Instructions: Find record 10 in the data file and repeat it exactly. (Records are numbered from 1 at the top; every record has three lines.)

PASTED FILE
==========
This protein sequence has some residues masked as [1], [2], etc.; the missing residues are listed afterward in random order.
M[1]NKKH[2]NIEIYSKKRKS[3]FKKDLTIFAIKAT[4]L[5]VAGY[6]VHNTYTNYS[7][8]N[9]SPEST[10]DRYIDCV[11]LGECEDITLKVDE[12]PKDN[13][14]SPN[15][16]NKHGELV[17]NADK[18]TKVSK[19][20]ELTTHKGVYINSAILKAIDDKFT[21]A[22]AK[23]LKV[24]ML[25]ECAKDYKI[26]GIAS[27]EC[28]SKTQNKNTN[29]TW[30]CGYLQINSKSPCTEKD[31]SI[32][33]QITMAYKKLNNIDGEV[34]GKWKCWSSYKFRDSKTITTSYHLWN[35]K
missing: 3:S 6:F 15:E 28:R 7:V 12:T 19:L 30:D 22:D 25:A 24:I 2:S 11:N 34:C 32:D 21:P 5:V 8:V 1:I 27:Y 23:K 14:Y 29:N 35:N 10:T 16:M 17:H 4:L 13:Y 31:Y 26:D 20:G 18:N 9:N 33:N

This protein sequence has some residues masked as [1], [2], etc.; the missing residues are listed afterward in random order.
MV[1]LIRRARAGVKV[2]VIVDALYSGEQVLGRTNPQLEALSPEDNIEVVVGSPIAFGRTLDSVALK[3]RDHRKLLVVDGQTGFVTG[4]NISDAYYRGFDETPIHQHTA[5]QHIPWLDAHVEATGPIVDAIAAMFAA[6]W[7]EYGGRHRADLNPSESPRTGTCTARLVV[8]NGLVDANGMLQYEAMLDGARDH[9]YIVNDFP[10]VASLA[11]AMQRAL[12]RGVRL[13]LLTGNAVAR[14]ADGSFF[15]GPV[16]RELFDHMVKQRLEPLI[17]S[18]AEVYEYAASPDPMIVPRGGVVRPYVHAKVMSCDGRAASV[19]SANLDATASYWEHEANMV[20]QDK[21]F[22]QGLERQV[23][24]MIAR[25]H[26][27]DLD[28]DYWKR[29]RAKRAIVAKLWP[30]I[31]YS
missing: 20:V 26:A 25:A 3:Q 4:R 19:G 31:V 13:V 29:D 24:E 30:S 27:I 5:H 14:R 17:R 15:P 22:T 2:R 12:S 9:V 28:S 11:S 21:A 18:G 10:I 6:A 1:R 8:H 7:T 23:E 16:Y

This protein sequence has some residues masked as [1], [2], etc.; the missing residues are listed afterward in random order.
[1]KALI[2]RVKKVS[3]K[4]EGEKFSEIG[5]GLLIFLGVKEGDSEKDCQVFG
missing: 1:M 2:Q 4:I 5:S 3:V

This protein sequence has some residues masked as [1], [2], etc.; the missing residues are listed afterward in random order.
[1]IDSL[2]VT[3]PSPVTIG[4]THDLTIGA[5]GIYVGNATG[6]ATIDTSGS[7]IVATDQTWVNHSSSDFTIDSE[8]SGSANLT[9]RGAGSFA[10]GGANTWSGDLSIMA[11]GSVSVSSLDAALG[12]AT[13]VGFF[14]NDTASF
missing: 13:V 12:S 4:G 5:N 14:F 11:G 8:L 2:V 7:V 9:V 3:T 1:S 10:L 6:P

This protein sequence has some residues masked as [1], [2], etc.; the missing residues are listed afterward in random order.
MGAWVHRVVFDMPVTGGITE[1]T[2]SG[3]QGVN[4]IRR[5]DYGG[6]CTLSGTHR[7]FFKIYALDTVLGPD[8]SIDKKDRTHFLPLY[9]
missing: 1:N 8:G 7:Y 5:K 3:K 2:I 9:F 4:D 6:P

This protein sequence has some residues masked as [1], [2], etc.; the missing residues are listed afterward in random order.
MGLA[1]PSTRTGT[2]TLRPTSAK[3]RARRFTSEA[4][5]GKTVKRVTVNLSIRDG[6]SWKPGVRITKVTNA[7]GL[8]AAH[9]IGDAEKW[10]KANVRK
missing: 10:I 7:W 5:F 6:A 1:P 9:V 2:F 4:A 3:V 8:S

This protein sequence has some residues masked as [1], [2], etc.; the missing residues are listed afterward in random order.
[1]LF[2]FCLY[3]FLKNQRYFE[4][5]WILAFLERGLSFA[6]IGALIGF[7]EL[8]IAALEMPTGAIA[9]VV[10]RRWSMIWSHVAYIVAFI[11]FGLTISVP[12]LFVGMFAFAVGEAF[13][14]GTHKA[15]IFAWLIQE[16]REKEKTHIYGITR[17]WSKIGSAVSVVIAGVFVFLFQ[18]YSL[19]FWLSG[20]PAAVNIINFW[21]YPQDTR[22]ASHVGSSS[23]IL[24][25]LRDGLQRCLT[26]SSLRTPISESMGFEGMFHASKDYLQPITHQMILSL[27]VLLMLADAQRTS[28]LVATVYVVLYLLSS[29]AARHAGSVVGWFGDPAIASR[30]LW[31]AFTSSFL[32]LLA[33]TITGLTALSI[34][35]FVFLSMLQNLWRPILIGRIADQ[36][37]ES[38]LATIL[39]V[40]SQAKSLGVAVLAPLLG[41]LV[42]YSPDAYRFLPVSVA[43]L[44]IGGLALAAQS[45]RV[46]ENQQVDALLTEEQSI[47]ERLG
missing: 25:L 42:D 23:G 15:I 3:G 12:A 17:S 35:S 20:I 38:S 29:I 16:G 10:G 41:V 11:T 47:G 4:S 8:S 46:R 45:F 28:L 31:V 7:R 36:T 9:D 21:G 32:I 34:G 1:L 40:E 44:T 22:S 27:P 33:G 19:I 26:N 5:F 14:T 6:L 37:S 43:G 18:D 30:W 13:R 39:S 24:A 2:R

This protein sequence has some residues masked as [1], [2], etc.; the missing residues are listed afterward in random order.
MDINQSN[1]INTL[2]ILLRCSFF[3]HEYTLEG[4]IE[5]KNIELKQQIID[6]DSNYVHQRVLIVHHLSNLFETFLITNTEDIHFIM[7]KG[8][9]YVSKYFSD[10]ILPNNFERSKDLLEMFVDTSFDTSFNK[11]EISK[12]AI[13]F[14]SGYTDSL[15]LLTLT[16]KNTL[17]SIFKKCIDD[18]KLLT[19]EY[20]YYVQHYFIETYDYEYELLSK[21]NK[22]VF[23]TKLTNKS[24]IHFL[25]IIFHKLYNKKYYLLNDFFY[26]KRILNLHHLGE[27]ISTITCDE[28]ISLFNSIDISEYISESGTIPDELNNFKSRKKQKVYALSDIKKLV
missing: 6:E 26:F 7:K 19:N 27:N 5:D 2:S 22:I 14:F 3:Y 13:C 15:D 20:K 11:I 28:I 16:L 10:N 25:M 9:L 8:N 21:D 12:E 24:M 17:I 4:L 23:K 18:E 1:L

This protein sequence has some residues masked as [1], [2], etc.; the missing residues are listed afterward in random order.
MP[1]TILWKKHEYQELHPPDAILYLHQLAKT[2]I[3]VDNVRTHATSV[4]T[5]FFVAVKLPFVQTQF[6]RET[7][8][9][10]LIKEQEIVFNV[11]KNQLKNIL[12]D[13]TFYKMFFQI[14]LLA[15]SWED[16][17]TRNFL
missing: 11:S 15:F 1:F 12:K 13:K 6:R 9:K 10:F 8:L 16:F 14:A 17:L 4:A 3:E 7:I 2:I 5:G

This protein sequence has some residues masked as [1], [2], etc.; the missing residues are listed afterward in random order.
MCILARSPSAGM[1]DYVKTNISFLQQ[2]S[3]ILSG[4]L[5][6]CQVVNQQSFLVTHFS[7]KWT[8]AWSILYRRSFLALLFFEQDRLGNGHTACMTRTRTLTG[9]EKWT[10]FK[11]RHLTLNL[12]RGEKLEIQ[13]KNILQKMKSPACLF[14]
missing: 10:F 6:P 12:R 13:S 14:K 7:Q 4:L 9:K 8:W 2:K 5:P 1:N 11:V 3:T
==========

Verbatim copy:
This protein sequence has some residues masked as [1], [2], etc.; the missing residues are listed afterward in random order.
MCILARSPSAGM[1]DYVKTNISFLQQ[2]S[3]ILSG[4]L[5][6]CQVVNQQSFLVTHFS[7]KWT[8]AWSILYRRSFLALLFFEQDRLGNGHTACMTRTRTLTG[9]EKWT[10]FK[11]RHLTLNL[12]RGEKLEIQ[13]KNILQKMKSPACLF[14]
missing: 10:F 6:P 12:R 13:S 14:K 7:Q 4:L 9:K 8:W 2:K 5:P 1:N 11:V 3:T